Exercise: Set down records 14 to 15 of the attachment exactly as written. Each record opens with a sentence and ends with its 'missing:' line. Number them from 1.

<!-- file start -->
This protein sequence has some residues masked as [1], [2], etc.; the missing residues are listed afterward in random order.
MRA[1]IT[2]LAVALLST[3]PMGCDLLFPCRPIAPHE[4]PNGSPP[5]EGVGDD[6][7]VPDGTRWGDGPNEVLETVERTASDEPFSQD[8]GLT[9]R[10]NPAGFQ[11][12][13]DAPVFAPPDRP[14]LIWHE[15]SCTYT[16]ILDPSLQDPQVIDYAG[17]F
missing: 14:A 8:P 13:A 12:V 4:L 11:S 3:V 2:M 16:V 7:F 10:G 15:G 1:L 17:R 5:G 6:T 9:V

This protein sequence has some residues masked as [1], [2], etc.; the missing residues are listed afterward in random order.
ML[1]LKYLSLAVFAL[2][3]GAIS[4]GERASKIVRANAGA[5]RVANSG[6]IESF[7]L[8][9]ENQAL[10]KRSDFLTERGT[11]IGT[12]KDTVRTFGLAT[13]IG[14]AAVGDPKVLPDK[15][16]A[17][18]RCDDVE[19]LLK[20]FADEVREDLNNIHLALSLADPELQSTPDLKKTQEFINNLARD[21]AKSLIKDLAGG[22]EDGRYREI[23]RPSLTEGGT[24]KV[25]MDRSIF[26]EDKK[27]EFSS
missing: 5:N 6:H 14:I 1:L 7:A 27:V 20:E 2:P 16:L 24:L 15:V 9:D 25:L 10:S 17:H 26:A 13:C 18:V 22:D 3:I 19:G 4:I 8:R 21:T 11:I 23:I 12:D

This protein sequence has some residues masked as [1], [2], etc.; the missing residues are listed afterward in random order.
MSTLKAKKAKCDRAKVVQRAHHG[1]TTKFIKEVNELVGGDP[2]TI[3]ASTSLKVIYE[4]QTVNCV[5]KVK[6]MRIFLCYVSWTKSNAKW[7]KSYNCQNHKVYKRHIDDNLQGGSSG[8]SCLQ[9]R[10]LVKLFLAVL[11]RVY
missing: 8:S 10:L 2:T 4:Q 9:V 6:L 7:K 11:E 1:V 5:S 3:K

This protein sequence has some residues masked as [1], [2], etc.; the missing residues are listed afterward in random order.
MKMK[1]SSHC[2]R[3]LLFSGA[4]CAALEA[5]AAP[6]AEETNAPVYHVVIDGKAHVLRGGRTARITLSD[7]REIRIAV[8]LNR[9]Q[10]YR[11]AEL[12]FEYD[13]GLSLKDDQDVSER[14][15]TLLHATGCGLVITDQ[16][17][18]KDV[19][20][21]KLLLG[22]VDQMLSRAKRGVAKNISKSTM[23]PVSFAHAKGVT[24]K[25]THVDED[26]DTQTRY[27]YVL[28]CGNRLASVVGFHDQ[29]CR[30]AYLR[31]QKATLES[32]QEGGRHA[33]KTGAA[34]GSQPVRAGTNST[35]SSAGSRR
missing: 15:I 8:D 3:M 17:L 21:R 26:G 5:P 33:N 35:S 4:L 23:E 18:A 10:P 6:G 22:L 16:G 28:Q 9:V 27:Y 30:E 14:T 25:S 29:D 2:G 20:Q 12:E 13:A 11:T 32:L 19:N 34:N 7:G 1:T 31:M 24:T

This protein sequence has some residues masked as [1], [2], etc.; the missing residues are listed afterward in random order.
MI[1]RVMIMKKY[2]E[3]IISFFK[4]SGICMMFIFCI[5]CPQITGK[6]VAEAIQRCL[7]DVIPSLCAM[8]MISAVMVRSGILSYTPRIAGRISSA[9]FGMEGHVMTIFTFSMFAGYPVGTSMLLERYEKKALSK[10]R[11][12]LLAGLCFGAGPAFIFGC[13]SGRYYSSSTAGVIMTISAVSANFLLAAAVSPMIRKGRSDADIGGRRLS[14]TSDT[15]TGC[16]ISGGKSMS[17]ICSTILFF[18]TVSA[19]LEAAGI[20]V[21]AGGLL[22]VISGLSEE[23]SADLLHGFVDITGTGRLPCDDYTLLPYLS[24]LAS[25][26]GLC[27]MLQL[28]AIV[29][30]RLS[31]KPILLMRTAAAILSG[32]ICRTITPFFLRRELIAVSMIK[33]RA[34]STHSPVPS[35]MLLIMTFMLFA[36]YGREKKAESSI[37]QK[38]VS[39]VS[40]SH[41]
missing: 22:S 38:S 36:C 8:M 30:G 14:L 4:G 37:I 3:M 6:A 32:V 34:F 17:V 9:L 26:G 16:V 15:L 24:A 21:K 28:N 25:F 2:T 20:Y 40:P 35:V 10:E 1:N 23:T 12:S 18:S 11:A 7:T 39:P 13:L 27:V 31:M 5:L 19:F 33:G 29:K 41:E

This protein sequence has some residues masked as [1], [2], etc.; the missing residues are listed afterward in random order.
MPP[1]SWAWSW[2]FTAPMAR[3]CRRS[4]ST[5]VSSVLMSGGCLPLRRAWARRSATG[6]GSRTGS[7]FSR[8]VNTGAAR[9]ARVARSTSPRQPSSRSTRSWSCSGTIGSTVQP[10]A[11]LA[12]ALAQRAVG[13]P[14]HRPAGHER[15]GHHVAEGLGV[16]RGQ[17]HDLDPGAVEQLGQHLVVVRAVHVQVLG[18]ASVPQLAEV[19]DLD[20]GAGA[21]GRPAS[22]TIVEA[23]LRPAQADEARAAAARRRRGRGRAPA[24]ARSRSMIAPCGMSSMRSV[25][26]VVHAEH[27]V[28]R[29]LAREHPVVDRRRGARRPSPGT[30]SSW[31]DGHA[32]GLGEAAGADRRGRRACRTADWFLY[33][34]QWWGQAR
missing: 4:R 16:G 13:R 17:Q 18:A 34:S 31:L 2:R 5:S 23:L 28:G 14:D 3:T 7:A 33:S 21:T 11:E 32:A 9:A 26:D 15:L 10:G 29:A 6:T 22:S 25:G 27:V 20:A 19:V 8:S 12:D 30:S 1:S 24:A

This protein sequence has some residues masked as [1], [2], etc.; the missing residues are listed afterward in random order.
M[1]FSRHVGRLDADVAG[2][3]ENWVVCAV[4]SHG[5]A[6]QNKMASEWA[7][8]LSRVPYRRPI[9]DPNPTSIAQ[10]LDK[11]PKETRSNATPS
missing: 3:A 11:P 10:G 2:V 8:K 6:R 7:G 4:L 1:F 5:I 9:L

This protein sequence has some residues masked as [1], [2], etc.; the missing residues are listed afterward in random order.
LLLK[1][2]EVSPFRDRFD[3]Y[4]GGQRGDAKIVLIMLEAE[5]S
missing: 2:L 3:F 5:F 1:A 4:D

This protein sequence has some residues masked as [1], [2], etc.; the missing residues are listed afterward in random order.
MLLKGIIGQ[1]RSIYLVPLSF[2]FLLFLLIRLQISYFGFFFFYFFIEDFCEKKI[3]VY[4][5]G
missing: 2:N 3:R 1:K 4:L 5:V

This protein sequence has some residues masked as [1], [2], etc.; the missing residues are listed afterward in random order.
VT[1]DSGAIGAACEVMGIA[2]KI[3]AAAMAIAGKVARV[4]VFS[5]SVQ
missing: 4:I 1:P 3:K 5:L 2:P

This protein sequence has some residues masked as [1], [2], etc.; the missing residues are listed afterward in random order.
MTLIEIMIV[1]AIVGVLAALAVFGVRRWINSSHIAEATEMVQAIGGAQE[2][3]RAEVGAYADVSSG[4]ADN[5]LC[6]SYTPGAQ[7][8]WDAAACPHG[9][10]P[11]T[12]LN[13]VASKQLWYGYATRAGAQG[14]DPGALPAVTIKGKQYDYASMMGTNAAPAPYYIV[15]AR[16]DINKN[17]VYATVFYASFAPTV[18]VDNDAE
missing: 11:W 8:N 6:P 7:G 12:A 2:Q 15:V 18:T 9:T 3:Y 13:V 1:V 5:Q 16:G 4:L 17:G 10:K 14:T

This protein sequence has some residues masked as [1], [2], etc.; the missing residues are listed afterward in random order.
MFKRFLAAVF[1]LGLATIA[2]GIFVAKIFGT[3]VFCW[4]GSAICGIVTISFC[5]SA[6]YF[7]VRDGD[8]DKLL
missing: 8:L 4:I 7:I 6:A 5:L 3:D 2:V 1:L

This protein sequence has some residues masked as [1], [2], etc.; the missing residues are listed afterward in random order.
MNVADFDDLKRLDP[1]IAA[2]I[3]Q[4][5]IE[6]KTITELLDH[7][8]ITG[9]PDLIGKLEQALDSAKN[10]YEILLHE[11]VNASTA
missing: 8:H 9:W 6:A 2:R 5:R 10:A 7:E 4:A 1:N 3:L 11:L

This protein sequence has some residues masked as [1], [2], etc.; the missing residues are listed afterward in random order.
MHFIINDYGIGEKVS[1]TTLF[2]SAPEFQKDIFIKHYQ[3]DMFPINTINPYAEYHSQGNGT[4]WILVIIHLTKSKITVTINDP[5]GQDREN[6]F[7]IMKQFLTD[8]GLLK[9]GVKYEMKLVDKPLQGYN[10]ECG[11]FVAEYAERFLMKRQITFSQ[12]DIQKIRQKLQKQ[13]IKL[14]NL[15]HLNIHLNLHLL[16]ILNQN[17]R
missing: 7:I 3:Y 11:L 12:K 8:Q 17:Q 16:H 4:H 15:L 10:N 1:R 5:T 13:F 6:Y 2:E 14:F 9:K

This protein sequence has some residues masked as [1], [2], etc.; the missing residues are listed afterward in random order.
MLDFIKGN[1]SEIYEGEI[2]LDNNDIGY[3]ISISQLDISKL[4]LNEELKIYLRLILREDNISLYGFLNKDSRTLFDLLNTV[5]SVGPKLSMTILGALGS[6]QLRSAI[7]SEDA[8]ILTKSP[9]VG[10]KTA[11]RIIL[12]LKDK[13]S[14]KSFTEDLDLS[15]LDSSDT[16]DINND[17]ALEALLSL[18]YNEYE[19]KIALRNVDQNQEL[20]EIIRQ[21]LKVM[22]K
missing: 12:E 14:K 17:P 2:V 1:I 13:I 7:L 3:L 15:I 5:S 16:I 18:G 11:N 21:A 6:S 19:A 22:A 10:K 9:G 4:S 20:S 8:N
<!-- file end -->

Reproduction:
This protein sequence has some residues masked as [1], [2], etc.; the missing residues are listed afterward in random order.
MHFIINDYGIGEKVS[1]TTLF[2]SAPEFQKDIFIKHYQ[3]DMFPINTINPYAEYHSQGNGT[4]WILVIIHLTKSKITVTINDP[5]GQDREN[6]F[7]IMKQFLTD[8]GLLK[9]GVKYEMKLVDKPLQGYN[10]ECG[11]FVAEYAERFLMKRQITFSQ[12]DIQKIRQKLQKQ[13]IKL[14]NL[15]HLNIHLNLHLL[16]ILNQN[17]R
missing: 7:I 3:Y 11:L 12:K 8:Q 17:Q 16:H 4:H 15:L 10:N 1:R 5:T 13:F 6:Y 2:E 14:F 9:K

This protein sequence has some residues masked as [1], [2], etc.; the missing residues are listed afterward in random order.
MLDFIKGN[1]SEIYEGEI[2]LDNNDIGY[3]ISISQLDISKL[4]LNEELKIYLRLILREDNISLYGFLNKDSRTLFDLLNTV[5]SVGPKLSMTILGALGS[6]QLRSAI[7]SEDA[8]ILTKSP[9]VG[10]KTA[11]RIIL[12]LKDK[13]S[14]KSFTEDLDLS[15]LDSSDT[16]DINND[17]ALEALLSL[18]YNEYE[19]KIALRNVDQNQEL[20]EIIRQ[21]LKVM[22]K
missing: 12:E 14:K 17:P 2:V 1:I 13:I 7:L 3:L 15:I 5:S 16:I 18:G 11:N 21:A 6:S 19:A 22:A 10:K 9:G 4:S 20:S 8:N